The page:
Still Bootylicious after all these years, Michelle Williams and other key players of the group's pop classic share untold stories from the studio
The third album from Destiny’s Child debuted in May 2001, hit No. 1 on the Billboard 200, and cemented Beyoncé Knowles, Kelly Rowland, and Michelle Williams as one of the decade’s best pop trios. But before its release, the group underwent lineup turmoil: LeToya Luckett, LaTavia Roberson, and Farrah Franklin left the group and Williams was asked to join. So, for Survivor, Knowles wanted to write and produce all the songs, and show fans that the group was as strong as ever. Here’s how it all went down.
DAN WORKMAN (Engineer): When they started Survivor, they were really in a different point in their careers. At the end of every session, I’d get a call from [Beyoncé’s father and the group’s manager] Mathew [Knowles] or someone at the label who wanted to know how it went. The expectations were very high. It wasn’t nearly as relaxed as it was before. There was a sense that the stakes were raised. When we were doing The Writing’s on the Wall it became really obvious to me that the heavy lifting was going to be done by Beyoncé and that Kelly Rowland was the closer. The other girls [who left the group] were not as talented and were not as involved in the creative process. When Michelle came, it was never directly spoken about other than like Destiny’s Child is a trio. No in-depth discussion.
MICHELLE WILLIAMS: Beyoncé was tired of people talking about the Destiny’s Child members changing asking, who was going to be the last one to survive? As the new member, I was being protective over the girls because I was just starting to know them. There are member changes in groups all the time. Things happen. I believe in the journey Destiny’s Child had to take to fulfill the group’s mission: to continue to empower everybody.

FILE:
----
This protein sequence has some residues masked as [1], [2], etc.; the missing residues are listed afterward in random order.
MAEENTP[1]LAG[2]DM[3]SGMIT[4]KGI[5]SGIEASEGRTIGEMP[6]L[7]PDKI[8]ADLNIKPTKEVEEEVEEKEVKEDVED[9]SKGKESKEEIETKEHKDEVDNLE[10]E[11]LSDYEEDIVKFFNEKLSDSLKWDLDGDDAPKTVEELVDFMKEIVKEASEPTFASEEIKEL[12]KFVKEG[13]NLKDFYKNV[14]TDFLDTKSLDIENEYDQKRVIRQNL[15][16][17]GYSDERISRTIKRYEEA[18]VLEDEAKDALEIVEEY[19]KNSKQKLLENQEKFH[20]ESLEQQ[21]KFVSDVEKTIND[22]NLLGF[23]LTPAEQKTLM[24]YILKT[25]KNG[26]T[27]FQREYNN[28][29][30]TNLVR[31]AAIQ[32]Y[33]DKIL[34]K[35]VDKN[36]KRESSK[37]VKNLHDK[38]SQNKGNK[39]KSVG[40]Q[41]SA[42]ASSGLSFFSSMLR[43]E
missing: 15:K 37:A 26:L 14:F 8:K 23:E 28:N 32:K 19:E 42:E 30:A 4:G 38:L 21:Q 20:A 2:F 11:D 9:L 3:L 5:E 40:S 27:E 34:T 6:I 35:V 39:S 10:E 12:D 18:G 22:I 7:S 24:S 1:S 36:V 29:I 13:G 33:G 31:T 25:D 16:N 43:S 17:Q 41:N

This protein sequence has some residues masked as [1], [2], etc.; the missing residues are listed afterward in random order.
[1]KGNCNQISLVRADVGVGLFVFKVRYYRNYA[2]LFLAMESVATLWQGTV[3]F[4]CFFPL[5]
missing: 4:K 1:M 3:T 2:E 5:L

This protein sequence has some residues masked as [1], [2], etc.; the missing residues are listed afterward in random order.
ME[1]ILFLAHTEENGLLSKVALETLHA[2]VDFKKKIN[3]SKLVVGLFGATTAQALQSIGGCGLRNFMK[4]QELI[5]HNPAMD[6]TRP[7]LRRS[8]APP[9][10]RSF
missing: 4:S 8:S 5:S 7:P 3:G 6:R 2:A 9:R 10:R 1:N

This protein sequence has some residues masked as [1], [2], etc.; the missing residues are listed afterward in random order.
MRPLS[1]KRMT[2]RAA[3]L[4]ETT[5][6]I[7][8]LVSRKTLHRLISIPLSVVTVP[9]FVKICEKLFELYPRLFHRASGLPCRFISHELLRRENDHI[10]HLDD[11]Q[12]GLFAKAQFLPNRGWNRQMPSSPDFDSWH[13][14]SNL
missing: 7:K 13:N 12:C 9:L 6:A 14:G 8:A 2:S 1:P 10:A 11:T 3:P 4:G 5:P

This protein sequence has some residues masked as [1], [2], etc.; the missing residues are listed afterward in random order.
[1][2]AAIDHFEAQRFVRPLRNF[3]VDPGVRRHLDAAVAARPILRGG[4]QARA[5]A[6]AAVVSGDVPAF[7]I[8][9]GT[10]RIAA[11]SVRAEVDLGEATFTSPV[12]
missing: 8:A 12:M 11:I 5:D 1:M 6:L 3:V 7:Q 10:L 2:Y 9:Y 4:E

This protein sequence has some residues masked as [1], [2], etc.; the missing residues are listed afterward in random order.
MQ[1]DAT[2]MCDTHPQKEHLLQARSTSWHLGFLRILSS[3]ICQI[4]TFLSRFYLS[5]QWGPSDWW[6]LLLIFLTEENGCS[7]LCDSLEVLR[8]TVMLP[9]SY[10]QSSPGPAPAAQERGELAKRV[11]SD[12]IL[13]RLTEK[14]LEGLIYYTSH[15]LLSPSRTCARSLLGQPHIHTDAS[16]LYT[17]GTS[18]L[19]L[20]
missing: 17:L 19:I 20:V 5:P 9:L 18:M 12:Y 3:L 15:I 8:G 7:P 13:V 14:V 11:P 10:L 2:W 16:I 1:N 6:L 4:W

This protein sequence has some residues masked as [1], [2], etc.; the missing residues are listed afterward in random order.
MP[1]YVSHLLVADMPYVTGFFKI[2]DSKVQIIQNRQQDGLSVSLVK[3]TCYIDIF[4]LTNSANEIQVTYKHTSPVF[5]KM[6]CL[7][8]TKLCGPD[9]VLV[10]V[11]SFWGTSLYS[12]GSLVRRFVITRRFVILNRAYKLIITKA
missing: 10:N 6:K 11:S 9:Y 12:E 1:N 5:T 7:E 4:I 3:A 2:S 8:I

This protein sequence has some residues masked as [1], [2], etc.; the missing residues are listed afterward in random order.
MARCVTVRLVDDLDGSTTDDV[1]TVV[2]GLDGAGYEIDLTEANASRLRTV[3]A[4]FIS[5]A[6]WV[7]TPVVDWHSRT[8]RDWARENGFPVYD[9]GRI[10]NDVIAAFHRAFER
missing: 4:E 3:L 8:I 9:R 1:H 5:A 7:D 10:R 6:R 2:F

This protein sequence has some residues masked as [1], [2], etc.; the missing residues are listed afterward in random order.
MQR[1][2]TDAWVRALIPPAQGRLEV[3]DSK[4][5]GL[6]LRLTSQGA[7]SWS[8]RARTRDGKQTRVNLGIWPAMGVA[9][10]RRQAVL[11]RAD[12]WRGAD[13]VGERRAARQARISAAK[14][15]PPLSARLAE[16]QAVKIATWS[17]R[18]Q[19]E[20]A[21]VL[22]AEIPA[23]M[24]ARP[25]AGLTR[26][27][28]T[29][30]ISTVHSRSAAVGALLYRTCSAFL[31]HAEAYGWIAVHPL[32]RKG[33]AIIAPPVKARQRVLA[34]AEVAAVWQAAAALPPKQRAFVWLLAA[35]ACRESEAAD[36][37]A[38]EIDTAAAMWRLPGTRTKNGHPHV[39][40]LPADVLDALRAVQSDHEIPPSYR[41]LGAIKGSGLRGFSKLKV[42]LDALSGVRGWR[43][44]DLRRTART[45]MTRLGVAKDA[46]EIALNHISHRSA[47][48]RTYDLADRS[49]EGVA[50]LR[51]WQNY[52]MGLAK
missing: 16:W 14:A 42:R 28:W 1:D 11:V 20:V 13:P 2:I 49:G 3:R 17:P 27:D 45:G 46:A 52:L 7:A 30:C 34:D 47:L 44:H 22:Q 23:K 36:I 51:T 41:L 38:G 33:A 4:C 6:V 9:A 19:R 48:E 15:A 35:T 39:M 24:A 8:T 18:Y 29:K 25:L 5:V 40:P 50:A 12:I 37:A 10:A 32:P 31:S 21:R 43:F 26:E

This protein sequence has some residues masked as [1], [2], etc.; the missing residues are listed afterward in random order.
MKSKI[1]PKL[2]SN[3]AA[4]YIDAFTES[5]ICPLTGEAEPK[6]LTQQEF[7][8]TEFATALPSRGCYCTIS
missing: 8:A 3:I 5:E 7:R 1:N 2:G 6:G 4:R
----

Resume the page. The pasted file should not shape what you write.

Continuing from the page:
TONY MASERATI (Mixer): This was the beginning of pushing the limits of how hard a pop song could get. Their instructions were to make sure it would be at the forefront of the sonic footprint of what R&B and hip-hop should be. For somebody at 19 or 20 years old to hear [such] subtleties is not typical. Generally most young artists are like, “Can I be louder or can I be softer?”
J.R. ROTEM (Co-writer, “Fancy”): Beyoncé knows a lot of soul. Their sensibilities were inspired by tastes that are more sophisticated and by jazz.
D’WAYNE WIGGINS (Co-writer/producer, “Fancy”): They took their time to pick lyrics and make sure they had the right clever words. They taught me the word krunk. Beyoncé can pick songs. It’s like picking a lock. They shared the energy, they supported each other, and they would just take a song and dissect it and put it back together again. For “Fancy,” it took [only] about 30 or 45 minutes to change the hook.
ROTEM: Back then, I was making beats on one keyboard and one drum machine. I can hear now that sonically “Fancy” was a smaller sound: I can hear it was just made on one keyboard and one drum machine, max. Part of making great music is doing what you feel without thinking so much about the limitations and what’s working now. There was a real purity to that song.
WILLIAMS: We were just writing and eating, writing and eating in the studio. Chips, candy, smoothies, ordering a lot of Boston Market rotisserie chicken, the sweet potato casserole, corn bread. Of course Popeyes—which gave us life-membership cards during the Survivor era.
WORKMAN: We had funny things start to happen [at Houston’s SugarHill studio, where they recorded]. Our UPS man found out Beyoncé was in the studio and he went and bought her a pie and was like, “Can I come in and bring her a pie?” She accepted it very graciously and we got back to work.
MASERATI: When you’re with your best friends, you don’t need to say everything. They can do that in their head with music.
WORKMAN: At one point, Beyoncé had come in after doing a photo shoot and she had extensions in her hair. It was super uncomfortable wearing the headphones with the extensions, so she went into the ladies’ room and just cut them off. She came out [with short hair], and she didn’t care at all. She was among friends and family.
Buzz for the album began when they released “Independent Women, Pt. 1” in September 2000 as part of the Charlie’s Angels soundtrack and continued when they released singles “Survivor” in February 2001 and “Bootylicious” a few week after the album came out.